The HMS Challenger engraving by William Frederick Mitchell (1845-1914) © DeAgostini/Getty Images
1676 – Microorganisms observed for first time
Antonie van Leeuwenhoek spots ‘animalcules’ using handmade microscopic lenses.
Van Leeuwenhoek viewed rainwater runoff from a roof under a lens, and found it contained single-celled organisms. His powerful magnifying lenses were spheres created from molten glass, with the smallest spheres giving the highest magnifications. Van Leeuwenhoek was also the first person to observe muscle fibres, bacteria, and blood flow in capillaries. His important biological discoveries mean he is considered the ‘Father of Microbiology’.
1876 – Challenger expedition returns home
The HMS Challenger returns to England after its four-year exploration of the Earth's oceans.
The world’s first oceanographic expedition, Challenger covered almost 130,000km around the globe, and recorded over 4,000 new marine species. Its key finding was the discovery the Challenger Deep at the southern end of the Mariana Trench – the deepest known point of the ocean floor. The crew recorded a depth of 8,184m, but modern measurements are closer to 11,000m.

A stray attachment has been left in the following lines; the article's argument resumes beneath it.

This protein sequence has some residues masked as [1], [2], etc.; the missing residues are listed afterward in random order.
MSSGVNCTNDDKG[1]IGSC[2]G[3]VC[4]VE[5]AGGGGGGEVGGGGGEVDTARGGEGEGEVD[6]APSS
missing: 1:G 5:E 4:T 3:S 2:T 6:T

The HMS Challenger was previously a British Naval ship, but for the expedition she was stripped of all but two cannons, and was fitted out with several laboratories, storage for collected specimens, and a dredging platform.
1927 – Last Model T Ford Car produced
The 15 millionth, and last, Model T Ford rolls off the production line.
Thanks to Henry Ford’s efficient assembly line production, the Model T is regarded as the first affordable automobile.
James May takes the Ford Model T for a test drive
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